A sweet kid

I find birthdays rather depressing — you just get older and older until you die. My sister always reminds me that there is something worse, though. She and I approximated the same birthday, I was born on 9 March, she was born on 11 March, 11 years after me. I always knew her birthday, and I always knew exactly how old she was, and I got to watch my baby sister grow up. Here she is, with my father:

Lisa Marie Myers Clendening, 1968-2001

Lisa Marie Myers Clendening, 1968-2001

I think of her every 11th of March.

She died when she was only 33.

See? The thing that’s worse than birthdays is not having any any more, and she’s always reminding me of that.


  1. jacksprocket says

    What a sister. She would have been 49, so she died 16 years ago ( A+ for maths, that’s me). I had a friend who died, same age, 24 years ago. Little blind beautiful Tina O’Brien. Life had it in for her- heart trouble, brain tumour, it was an aneurism that stilled her relentless advocacy for people perceived as less able or less beautiful. And her acid tongue used on anyone who displayed lazy bigotry. Sod the melancholia, celebrate great people.

  2. chuckonpiggott says

    So sorry, PZ. Today we celbrated my brother’s 70th and his son’s 33rd. They share a birthday, March 12. The son does not like it. Thinks he was shortchanged having to share a birthday with his father.

  3. Ed Seedhouse says

    Well, if a whole lot of people hadn’t died over many thousands of years, there wouldn’t be any room left for me. I don’t mind making way in my turn.

    I don’t fear death, because, frankly, I can’t comprehend it emotionally, but I do fear dying. That’s because I am a product of evolution and fear of dying tends to help people to survive and produce progeny. Mind you I’m 73 and haven’t produced any myself, so I am an evolutionary dead end, I suppose. That’s life.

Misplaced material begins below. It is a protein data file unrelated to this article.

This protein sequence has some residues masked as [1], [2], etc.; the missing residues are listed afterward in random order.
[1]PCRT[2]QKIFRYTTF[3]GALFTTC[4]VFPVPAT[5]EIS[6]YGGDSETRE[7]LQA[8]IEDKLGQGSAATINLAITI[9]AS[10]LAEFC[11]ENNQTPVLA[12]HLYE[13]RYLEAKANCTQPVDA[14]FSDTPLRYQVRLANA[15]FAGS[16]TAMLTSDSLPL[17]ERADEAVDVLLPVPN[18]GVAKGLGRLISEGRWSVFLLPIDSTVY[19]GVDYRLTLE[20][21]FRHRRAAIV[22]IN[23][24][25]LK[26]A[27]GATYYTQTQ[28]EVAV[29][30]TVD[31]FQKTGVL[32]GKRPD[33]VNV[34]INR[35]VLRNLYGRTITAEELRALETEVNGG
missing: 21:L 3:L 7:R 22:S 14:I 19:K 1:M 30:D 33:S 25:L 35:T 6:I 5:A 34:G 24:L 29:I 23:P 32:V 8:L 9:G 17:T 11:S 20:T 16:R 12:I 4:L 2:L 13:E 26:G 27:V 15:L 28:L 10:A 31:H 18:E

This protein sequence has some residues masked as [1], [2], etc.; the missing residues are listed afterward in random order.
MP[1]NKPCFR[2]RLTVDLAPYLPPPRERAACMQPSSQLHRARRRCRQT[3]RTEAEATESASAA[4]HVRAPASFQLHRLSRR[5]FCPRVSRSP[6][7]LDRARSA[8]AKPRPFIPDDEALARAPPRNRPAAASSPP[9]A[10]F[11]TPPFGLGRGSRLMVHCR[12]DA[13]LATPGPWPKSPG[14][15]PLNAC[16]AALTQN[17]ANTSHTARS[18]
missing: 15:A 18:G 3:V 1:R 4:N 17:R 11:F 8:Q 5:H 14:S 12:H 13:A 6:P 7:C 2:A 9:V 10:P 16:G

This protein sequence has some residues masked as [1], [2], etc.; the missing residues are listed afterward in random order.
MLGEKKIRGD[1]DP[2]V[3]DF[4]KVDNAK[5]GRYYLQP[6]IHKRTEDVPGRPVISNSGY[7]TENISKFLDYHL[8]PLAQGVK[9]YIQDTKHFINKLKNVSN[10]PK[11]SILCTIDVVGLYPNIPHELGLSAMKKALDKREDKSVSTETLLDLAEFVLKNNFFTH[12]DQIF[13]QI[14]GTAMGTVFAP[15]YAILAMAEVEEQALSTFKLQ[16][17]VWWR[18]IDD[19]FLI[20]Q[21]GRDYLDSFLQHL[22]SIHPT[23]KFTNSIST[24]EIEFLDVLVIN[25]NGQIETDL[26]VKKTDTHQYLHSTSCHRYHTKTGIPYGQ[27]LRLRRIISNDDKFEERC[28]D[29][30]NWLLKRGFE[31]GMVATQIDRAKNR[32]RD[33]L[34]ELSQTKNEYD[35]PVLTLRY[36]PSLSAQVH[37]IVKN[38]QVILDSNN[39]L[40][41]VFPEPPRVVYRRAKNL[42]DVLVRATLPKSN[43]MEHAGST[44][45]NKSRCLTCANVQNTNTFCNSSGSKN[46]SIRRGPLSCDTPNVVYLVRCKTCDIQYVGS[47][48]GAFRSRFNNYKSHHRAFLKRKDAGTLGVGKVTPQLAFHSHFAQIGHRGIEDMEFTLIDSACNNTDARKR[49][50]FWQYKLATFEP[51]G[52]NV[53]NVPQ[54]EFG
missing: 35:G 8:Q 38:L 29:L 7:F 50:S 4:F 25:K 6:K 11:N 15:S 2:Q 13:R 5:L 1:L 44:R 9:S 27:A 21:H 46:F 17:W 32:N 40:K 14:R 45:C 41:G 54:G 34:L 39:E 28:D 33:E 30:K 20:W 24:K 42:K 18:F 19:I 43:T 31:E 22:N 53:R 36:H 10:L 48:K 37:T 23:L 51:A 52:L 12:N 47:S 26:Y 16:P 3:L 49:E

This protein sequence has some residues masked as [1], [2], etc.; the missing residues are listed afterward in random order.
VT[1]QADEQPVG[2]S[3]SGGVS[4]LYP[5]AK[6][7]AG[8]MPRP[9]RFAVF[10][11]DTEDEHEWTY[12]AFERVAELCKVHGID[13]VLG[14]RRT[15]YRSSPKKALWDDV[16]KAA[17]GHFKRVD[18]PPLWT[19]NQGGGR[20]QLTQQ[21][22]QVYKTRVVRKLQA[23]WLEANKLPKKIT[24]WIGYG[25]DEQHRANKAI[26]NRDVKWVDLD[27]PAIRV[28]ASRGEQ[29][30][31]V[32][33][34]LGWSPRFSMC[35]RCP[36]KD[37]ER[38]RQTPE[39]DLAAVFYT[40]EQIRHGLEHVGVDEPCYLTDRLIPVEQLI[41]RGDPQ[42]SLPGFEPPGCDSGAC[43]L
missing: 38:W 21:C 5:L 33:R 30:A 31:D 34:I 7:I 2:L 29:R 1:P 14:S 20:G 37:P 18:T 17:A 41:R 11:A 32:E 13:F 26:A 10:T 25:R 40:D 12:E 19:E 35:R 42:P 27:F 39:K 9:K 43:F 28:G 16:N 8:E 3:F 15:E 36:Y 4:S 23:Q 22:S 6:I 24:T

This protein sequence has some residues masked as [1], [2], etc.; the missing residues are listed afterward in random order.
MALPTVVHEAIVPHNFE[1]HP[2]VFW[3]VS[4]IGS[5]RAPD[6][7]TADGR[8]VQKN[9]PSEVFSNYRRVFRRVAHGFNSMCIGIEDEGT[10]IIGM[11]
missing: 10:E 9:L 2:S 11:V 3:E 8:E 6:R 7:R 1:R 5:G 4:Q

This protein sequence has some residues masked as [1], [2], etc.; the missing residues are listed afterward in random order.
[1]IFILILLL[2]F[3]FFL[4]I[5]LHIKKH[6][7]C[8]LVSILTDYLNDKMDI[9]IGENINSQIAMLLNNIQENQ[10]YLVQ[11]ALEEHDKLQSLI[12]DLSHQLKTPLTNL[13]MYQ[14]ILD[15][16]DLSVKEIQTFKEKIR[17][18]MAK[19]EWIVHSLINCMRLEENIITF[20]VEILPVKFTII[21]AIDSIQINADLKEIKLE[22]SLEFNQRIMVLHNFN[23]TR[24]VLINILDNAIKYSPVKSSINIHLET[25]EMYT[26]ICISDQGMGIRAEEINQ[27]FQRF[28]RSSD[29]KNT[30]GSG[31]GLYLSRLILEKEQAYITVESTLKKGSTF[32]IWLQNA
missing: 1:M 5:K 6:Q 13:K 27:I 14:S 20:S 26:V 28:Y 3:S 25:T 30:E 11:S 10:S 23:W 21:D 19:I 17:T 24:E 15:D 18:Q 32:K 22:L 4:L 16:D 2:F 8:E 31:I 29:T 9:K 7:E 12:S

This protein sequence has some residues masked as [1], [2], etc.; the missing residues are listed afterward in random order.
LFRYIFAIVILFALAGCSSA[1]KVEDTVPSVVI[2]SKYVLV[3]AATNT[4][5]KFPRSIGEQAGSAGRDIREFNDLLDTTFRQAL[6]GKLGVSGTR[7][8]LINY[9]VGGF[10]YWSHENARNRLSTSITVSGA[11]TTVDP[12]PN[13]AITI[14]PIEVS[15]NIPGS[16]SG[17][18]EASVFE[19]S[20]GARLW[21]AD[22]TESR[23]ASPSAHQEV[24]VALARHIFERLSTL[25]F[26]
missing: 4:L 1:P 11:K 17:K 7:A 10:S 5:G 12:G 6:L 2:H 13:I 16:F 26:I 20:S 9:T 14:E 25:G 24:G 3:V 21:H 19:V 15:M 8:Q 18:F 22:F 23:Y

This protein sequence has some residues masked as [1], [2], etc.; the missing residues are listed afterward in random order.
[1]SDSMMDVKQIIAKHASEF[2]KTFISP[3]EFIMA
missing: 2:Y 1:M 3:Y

I was, as Mark Twain said, dead for billions of years and didn’t mind at all.
    We live in a universe where everything that starts eventually stops. That’s the deal.

  4. Nerd of Redhead, Dances OM Trolls says

    I lost a couple of class mates early, Somebody who ended up deaf due to mumps, who died during an operation to change that fact. and a friend of the family who died by now what we know as Reyes Syndrome.

    These always come up when I try to put the Redhead’s death in perspective. Someday, I might ask PZ to publish what was going on in my mind during that terrible time.

  5. redwood says

    I also had a younger sister die (at 38 from melanoma). I know all life is change, but some of the changes are tough to handle. My aunt lived to be 96 and said the hardest thing about it was losing all of her friends and same-generation family. However, she said she made up for it by making new friends and getting to know the younger members of her family.

  6. Jack-booted Verbalist says

    I can only imagine the loss of a much-beloved younger sibling. I am so sorry.

    Your dad? You look like him a bit. Yes?

  7. handsomemrtoad says

    Was she a musical genius? Musical geniuses seem (anecdotally) to die in their 30s: Mozart, Schubert, Fritz Wunderlich, and Erwin Wohlfahrt.

    Fritz Wunderlich–pretty much the undisputed greatest small-voiced, high-precision lyric/chamber tenor of all time–died at age 35 in the stupidest possible way: he got drunk at a hunting lodge and fell down a flight of stairs. He was two weeks away from his debut at the Met. Watch/listen to this: https://www.youtube.com/watch?v=px0H0rD2L2E

  8. bryanfeir says

    From Through the Looking Glass:

    Alice felt even more indignant at this suggestion. ‘I mean,’ she said, ‘that one can’t help growing older.’

    One can’t, perhaps,’ said Humpty Dumpty; ‘but two can. With proper assistance, you might have left off at seven.’

    At which point, Alice, smart girl that she was, changes the subject.